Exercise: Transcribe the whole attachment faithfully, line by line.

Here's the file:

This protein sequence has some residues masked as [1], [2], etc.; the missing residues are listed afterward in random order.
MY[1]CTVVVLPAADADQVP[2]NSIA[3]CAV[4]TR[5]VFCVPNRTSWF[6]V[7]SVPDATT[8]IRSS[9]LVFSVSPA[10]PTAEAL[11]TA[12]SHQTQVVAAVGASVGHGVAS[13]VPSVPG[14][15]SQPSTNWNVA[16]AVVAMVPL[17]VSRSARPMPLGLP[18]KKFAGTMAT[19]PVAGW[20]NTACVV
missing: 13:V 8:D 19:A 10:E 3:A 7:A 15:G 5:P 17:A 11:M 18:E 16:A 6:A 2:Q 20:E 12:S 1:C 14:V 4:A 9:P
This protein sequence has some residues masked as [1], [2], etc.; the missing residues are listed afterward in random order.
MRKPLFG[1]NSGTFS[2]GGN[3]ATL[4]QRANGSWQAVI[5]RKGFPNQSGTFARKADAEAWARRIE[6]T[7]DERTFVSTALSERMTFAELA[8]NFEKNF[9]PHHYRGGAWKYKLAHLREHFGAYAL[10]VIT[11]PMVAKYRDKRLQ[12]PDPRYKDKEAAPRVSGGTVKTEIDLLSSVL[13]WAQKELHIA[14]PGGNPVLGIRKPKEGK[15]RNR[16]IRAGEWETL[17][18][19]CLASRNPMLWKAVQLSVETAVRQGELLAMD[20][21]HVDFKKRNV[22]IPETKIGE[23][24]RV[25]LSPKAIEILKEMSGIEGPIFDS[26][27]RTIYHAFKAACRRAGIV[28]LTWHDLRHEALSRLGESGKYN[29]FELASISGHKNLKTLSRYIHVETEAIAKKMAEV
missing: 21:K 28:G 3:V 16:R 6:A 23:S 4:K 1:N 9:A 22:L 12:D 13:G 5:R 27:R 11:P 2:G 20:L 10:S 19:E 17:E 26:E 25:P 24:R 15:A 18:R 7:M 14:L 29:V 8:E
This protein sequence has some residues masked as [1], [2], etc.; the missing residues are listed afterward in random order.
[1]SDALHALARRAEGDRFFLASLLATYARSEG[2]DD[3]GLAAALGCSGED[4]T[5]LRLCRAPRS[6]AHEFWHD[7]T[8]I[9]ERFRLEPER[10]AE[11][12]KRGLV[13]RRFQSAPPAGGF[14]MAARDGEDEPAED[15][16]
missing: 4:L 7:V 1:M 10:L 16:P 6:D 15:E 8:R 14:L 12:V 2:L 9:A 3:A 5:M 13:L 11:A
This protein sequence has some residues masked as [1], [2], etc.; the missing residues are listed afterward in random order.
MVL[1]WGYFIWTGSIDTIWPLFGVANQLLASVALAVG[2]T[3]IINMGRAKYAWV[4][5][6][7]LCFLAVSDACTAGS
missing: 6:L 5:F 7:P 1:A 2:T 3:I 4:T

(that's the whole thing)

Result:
This protein sequence has some residues masked as [1], [2], etc.; the missing residues are listed afterward in random order.
MY[1]CTVVVLPAADADQVP[2]NSIA[3]CAV[4]TR[5]VFCVPNRTSWF[6]V[7]SVPDATT[8]IRSS[9]LVFSVSPA[10]PTAEAL[11]TA[12]SHQTQVVAAVGASVGHGVAS[13]VPSVPG[14][15]SQPSTNWNVA[16]AVVAMVPL[17]VSRSARPMPLGLP[18]KKFAGTMAT[19]PVAGW[20]NTACVV
missing: 13:V 8:D 19:A 10:E 3:A 7:A 15:G 5:P 17:A 11:M 18:E 16:A 6:A 2:Q 20:E 12:S 1:C 14:V 4:A 9:P
This protein sequence has some residues masked as [1], [2], etc.; the missing residues are listed afterward in random order.
MRKPLFG[1]NSGTFS[2]GGN[3]ATL[4]QRANGSWQAVI[5]RKGFPNQSGTFARKADAEAWARRIE[6]T[7]DERTFVSTALSERMTFAELA[8]NFEKNF[9]PHHYRGGAWKYKLAHLREHFGAYAL[10]VIT[11]PMVAKYRDKRLQ[12]PDPRYKDKEAAPRVSGGTVKTEIDLLSSVL[13]WAQKELHIA[14]PGGNPVLGIRKPKEGK[15]RNR[16]IRAGEWETL[17][18][19]CLASRNPMLWKAVQLSVETAVRQGELLAMD[20][21]HVDFKKRNV[22]IPETKIGE[23][24]RV[25]LSPKAIEILKEMSGIEGPIFDS[26][27]RTIYHAFKAACRRAGIV[28]LTWHDLRHEALSRLGESGKYN[29]FELASISGHKNLKTLSRYIHVETEAIAKKMAEV
missing: 21:K 28:G 3:V 16:R 6:A 23:S 4:K 1:N 9:A 22:L 12:D 13:G 5:R 27:R 11:P 2:G 20:L 10:S 19:E 17:E 26:E 25:P 24:R 15:A 18:R 7:M 14:L 29:V 8:E
This protein sequence has some residues masked as [1], [2], etc.; the missing residues are listed afterward in random order.
[1]SDALHALARRAEGDRFFLASLLATYARSEG[2]DD[3]GLAAALGCSGED[4]T[5]LRLCRAPRS[6]AHEFWHD[7]T[8]I[9]ERFRLEPER[10]AE[11][12]KRGLV[13]RRFQSAPPAGGF[14]MAARDGEDEPAED[15][16]
missing: 4:L 7:V 1:M 10:L 16:P 6:D 15:E 8:R 14:L 12:V 2:L 9:A 3:A 5:M 13:L 11:A
This protein sequence has some residues masked as [1], [2], etc.; the missing residues are listed afterward in random order.
MVL[1]WGYFIWTGSIDTIWPLFGVANQLLASVALAVG[2]T[3]IINMGRAKYAWV[4][5][6][7]LCFLAVSDACTAGS
missing: 6:L 5:F 7:P 1:A 2:T 3:I 4:T